Stage and Cinema film and theatre reviews
 

 

WHEN THE LIGHTS GO ON ALL OVER THE STAGE

 

picture - Next to NormalTheater Review

by Harvey Perr

published May 1, 2009

 

Next to Normal

now playing on Broadway at the Booth Theater

 

There are six characters in Next to Normal, but, by play’s end, there is decidedly a seventh character, without whom this endlessly interesting new musical wouldn’t find its final glorious illumination. That seventh character is Kevin Adams’ extraordinary lighting design. No lighting designer was ever given a last line like the one Next to Normal gives to Mr. Adams. And no lighting designer has ever responded so eloquently to the demand.

 

It is by some special alchemy always possible in the theater, but not always achieved, that Next to Normal becomes one of the season’s special delights by the time it arrives at its eye-opening conclusion. Who could have imagined that the mental breakdown of a suburban housewife could supply the material for a musical in the first place? And, to tell the truth, things don’t look too promising for a long while.

 

Diana’s plight seems too mundane; she lives with the ghostly memory of her tragically deceased son. She goes to therapists, but she tests the patience of her husband, and tries the patience of her daughter, who is still alive and in desperate need of some serious attention herself. Lyrically, there is life in the first half, but, musically, it doesn’t seem to have any real sinew. And the dialogue tends to the sort of platitudes you would expect from a psychological drama; lots of stuff about finding the light, or finding the keys to the gateway.

 

There’s more than enough to keep you in the theater, however, and, in particular, there is Alice Ripley, who brings to the part of Diane a searching honesty and, in her singing, a dramatic urgency that is something beautiful to behold because of its restraint, because of how much stillness she projects even as her madness intensifies.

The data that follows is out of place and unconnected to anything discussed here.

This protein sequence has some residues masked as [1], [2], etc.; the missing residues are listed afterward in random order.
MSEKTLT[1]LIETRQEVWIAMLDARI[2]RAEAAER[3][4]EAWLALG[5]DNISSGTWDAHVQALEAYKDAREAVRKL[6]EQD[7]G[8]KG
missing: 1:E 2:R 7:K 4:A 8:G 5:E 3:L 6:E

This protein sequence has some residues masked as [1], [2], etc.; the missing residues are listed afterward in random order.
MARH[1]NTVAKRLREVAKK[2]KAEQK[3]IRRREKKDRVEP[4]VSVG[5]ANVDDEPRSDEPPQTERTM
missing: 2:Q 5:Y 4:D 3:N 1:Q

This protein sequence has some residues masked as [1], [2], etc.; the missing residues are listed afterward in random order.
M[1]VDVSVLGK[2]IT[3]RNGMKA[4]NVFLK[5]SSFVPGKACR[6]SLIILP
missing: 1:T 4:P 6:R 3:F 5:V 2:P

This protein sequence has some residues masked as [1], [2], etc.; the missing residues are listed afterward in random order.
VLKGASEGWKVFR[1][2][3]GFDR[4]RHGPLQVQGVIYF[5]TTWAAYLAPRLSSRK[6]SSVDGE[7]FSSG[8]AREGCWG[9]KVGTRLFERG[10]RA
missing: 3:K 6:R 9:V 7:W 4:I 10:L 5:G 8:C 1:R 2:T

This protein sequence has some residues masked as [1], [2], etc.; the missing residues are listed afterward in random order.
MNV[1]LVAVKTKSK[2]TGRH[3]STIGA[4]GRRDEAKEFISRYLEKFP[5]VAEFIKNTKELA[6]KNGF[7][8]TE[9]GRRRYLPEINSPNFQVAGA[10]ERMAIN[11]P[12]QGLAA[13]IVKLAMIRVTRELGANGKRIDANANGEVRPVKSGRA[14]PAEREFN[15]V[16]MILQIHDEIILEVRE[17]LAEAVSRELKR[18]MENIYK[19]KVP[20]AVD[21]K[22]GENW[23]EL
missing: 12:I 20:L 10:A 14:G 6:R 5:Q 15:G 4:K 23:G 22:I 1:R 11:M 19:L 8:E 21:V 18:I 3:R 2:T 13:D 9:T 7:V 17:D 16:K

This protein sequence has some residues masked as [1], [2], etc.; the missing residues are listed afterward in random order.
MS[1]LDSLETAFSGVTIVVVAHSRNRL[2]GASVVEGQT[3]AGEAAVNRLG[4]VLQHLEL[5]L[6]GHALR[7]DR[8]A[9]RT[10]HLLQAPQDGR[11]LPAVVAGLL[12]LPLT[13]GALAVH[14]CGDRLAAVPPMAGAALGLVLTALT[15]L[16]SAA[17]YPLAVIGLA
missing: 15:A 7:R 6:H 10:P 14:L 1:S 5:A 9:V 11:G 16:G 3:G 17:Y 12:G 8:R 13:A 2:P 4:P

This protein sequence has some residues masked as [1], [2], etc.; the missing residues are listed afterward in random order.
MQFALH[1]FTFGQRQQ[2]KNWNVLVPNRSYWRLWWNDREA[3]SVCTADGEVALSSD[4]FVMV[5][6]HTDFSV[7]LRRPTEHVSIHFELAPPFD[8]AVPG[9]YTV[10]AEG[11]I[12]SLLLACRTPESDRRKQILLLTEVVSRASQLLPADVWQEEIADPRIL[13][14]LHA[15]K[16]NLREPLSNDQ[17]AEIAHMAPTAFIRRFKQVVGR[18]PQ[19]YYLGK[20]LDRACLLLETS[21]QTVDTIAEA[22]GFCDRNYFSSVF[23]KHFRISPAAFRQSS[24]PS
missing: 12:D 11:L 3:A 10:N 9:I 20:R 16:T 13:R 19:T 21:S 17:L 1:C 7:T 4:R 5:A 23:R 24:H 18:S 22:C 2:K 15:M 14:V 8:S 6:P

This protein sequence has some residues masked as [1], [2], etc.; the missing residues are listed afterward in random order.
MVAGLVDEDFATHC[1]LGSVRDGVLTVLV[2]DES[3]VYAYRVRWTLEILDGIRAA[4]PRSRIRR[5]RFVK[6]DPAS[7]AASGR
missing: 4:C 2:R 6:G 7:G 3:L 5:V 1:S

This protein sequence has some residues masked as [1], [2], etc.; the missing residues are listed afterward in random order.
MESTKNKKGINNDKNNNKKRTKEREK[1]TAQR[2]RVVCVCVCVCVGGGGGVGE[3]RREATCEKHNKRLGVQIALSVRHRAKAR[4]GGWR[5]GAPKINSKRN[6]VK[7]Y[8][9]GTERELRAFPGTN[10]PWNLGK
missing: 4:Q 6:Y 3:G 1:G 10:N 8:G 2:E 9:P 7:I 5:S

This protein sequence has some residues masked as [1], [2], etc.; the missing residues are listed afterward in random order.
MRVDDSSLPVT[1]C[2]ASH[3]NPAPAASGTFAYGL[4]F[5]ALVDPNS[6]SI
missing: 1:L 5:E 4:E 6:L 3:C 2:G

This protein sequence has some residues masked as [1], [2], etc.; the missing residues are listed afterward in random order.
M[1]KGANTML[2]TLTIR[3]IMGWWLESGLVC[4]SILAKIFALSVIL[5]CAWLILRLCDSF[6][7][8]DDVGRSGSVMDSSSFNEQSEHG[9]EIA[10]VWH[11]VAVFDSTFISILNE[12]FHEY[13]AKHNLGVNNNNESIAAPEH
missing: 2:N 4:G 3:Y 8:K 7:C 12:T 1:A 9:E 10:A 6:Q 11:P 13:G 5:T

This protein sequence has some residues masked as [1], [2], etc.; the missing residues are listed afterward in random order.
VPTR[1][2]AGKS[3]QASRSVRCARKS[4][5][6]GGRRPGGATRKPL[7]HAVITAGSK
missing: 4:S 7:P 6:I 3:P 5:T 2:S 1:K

picture - Next to NormalWhat is urged is that patience and Miss Ripley will keep you in your seat through the second act. For with the breakthrough Diane experiences, the musical itself breaks through. Musically, there is a groundswell and one gorgeous song after another, from the very talented Tom Kitt, comes flooding forth from its beating heart. The glimmers of light keep getting brighter and more varied in their colors. The interplay of the ensemble is a display of the most intelligent kind of dedication. Slowly but surely, J. Robert Spencer as Diana’s husband, Jennifer Damiano as her daughter, Adam Chandler Berat’s dead son, Louis Hobson’s attendant doctors, and Aaron Tveit as the daughter’s young swain and would-be savior, all come into their own, moving in and out of each other’s lives with delicacy and tact when needed, fury and rage when that is what’s needed. Brian Yorkey’s book becomes more dimensional and more interestingly complex. And Michael Greif’s direction, smart enough to build quietly, rises to a crescendo of sorts and, once there, holds you in its grip.

 

But, always, through it all, there is Alice Ripley. It is she, above all, who keeps taking Next to Normal to a higher place. And what is particularly refreshing, in the end, is that the problems don’t really get resolved. Illumination is just that: a way to see. Ah, the light bulb goes on. Ah, life goes on.

 

harveyperr @ stageandcinema.com

 

all photos are by Joan Marcus

 

 
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